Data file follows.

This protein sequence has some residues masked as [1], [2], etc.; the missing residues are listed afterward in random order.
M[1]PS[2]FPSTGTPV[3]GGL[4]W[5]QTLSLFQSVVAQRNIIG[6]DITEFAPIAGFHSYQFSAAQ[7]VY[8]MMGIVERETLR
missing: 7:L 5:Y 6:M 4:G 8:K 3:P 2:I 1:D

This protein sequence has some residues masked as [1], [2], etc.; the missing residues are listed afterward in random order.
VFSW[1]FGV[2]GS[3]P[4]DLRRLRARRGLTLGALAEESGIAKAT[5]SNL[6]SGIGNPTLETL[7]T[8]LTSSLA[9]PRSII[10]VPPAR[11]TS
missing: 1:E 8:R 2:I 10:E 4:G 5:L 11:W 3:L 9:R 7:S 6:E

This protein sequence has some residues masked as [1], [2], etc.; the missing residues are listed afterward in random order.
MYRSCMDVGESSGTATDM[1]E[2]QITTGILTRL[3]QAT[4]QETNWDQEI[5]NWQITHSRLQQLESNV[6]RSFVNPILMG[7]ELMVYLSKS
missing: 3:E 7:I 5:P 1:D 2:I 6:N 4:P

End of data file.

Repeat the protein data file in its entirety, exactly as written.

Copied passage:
This protein sequence has some residues masked as [1], [2], etc.; the missing residues are listed afterward in random order.
M[1]PS[2]FPSTGTPV[3]GGL[4]W[5]QTLSLFQSVVAQRNIIG[6]DITEFAPIAGFHSYQFSAAQ[7]VY[8]MMGIVERETLR
missing: 7:L 5:Y 6:M 4:G 8:K 3:P 2:I 1:D

This protein sequence has some residues masked as [1], [2], etc.; the missing residues are listed afterward in random order.
VFSW[1]FGV[2]GS[3]P[4]DLRRLRARRGLTLGALAEESGIAKAT[5]SNL[6]SGIGNPTLETL[7]T[8]LTSSLA[9]PRSII[10]VPPAR[11]TS
missing: 1:E 8:R 2:I 10:E 4:G 5:L 11:W 3:L 9:R 7:S 6:E

This protein sequence has some residues masked as [1], [2], etc.; the missing residues are listed afterward in random order.
MYRSCMDVGESSGTATDM[1]E[2]QITTGILTRL[3]QAT[4]QETNWDQEI[5]NWQITHSRLQQLESNV[6]RSFVNPILMG[7]ELMVYLSKS
missing: 3:E 7:I 5:P 1:D 2:I 6:N 4:P